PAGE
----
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Canadian egg farmers use a variety of different systems to house their hens. Each temperature controlled barn provides hens with a clean environment, access to fresh food and water, and protection from natural predators.
Conventional housing is a cage system that separates the hens and eggs from their waste, allows for easy monitoring of the hens’ health, and results in high food safety.
Enriched housing is larger than conventional housing and allows more space per hen. It is also equipped with perches and nesting boxes to provide hens with privacy when laying their eggs.
Free run housing provides hens access to the entire barn floor area where they can perch, scratch, forage and lay their eggs in nesting areas. Some of these barns are also equipped with multi-tiered aviaries.
Free range housing is similar to free run except it also allows hens access to the outdoors.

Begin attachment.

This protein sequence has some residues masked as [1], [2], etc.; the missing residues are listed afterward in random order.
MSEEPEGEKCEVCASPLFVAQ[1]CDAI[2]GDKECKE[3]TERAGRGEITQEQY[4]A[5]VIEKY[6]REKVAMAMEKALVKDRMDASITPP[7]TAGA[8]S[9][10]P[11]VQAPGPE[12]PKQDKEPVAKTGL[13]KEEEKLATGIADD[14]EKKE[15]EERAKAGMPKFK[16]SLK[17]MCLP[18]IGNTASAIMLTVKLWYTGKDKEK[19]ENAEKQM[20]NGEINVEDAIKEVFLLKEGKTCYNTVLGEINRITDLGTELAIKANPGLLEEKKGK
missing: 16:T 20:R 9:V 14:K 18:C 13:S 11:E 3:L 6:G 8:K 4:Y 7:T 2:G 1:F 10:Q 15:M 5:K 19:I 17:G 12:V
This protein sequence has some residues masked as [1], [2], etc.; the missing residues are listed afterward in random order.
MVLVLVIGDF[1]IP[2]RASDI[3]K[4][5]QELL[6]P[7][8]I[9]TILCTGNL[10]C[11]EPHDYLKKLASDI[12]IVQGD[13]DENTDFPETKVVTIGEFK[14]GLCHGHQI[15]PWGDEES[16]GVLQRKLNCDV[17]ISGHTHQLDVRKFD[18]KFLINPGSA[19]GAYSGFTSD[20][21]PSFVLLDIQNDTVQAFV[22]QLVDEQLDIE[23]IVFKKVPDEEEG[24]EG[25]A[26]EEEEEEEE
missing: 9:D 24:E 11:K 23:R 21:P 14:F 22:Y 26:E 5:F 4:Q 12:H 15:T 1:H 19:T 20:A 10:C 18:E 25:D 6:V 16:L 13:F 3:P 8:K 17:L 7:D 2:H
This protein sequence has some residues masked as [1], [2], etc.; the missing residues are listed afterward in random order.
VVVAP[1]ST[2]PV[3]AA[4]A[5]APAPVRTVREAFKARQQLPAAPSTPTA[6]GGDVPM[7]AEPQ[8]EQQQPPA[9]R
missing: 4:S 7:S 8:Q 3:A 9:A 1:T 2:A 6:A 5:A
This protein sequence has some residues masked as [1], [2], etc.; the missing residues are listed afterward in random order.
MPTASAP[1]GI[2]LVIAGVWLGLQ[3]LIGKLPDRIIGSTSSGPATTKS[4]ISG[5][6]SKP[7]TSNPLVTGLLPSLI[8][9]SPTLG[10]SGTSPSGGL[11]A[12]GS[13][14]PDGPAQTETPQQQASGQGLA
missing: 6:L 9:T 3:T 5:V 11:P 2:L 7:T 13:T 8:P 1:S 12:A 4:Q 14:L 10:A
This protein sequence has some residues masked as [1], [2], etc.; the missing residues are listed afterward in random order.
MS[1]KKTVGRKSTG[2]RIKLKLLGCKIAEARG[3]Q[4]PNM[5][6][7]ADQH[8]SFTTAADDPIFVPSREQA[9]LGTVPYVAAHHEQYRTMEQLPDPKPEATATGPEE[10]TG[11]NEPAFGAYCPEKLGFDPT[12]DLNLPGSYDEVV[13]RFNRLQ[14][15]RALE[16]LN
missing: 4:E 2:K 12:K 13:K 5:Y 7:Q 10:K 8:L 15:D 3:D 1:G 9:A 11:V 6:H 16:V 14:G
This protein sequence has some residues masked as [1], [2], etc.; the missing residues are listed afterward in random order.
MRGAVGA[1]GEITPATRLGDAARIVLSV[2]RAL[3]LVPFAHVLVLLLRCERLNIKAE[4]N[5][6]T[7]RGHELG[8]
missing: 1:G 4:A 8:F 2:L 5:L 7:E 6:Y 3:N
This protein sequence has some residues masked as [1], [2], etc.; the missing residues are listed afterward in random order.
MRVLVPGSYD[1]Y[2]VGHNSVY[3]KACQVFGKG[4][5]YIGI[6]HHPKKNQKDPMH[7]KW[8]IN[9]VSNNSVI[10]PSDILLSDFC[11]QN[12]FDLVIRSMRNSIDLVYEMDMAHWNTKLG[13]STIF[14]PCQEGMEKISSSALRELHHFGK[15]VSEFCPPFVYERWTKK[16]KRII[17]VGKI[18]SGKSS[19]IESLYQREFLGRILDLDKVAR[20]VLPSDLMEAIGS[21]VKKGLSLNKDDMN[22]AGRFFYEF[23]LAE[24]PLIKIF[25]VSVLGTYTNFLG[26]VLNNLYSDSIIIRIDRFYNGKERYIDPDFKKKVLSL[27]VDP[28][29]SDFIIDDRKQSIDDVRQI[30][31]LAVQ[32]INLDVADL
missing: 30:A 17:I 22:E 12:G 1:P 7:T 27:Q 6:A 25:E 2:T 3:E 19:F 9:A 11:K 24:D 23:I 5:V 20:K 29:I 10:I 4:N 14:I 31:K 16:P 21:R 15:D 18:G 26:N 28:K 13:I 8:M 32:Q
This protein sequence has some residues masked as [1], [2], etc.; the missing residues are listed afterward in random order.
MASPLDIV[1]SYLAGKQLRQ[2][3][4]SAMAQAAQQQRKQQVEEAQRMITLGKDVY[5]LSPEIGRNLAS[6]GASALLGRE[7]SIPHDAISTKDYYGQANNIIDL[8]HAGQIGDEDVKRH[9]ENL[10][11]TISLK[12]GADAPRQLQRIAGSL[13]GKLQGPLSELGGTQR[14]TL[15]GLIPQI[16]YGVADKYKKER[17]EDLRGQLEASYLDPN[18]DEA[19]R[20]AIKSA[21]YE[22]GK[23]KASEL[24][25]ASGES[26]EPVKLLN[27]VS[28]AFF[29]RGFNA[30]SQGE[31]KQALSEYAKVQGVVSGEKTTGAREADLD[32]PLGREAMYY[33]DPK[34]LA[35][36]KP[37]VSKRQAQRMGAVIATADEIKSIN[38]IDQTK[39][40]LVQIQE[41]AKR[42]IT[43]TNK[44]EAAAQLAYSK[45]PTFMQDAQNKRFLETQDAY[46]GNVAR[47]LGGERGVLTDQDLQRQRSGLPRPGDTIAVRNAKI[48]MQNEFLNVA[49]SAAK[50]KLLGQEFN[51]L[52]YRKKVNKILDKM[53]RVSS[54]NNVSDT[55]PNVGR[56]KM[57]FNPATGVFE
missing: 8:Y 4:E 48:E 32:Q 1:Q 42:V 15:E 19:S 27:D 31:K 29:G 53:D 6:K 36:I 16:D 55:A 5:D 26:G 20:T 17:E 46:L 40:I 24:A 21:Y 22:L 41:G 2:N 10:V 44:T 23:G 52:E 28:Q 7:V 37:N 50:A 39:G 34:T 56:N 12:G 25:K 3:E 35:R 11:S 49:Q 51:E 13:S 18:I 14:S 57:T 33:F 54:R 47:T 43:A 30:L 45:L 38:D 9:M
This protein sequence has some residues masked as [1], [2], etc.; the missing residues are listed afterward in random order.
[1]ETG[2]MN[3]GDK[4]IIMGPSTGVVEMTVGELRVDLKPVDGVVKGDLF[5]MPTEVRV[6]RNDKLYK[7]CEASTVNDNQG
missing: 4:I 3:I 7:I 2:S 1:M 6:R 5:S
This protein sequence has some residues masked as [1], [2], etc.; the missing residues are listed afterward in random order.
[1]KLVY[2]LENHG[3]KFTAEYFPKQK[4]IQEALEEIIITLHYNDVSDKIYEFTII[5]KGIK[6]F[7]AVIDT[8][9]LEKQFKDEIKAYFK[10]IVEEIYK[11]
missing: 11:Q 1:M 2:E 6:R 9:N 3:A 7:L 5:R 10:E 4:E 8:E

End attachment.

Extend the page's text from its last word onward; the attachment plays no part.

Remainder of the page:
In organic production, hens are fed certified organic feed and never given any antibiotics. The hens are given even more space per bird than in other systems, and access to the outdoors. Organic producers also have an extra layer of oversight as they are certified organic by a third-party auditor.
Eggs are one of Mother Nature’s most nutrient-dense foods and BC egg farmers work hard to ensure hens receive a balanced diet consisting of grains, protein, fats, vitamins and minerals. Egg farmers follow feed regulations set by the Canadian Food Inspection Agency (CFIA), part of these regulations state that steroids and hormones are not approved for use in Canada. A hen’s diet can change the colour of the egg’s yolk. Wheat-based diets make pale yellow yolks while corn-based diets produce darker yolks. While yolk colour can range from pale yellow to deep orange it does not affect the flavor, nutrient value or quality of the egg.
Feed also plays an important role in specialty eggs:
Hens are never given hormones. Since the 1960’s, it is illegal in Canada to give hormones or steroids to hens that lay eggs. Any antibiotics or medications are only given under the direction of a veterinarian. If any hens become ill, their eggs are diverted away from public consumption until the hens are well again. Young laying hens are vaccinated for the same reason we vaccinate our children: to prevent specific diseases. This is true for all types of Canadian grade A eggs available at grocery stores.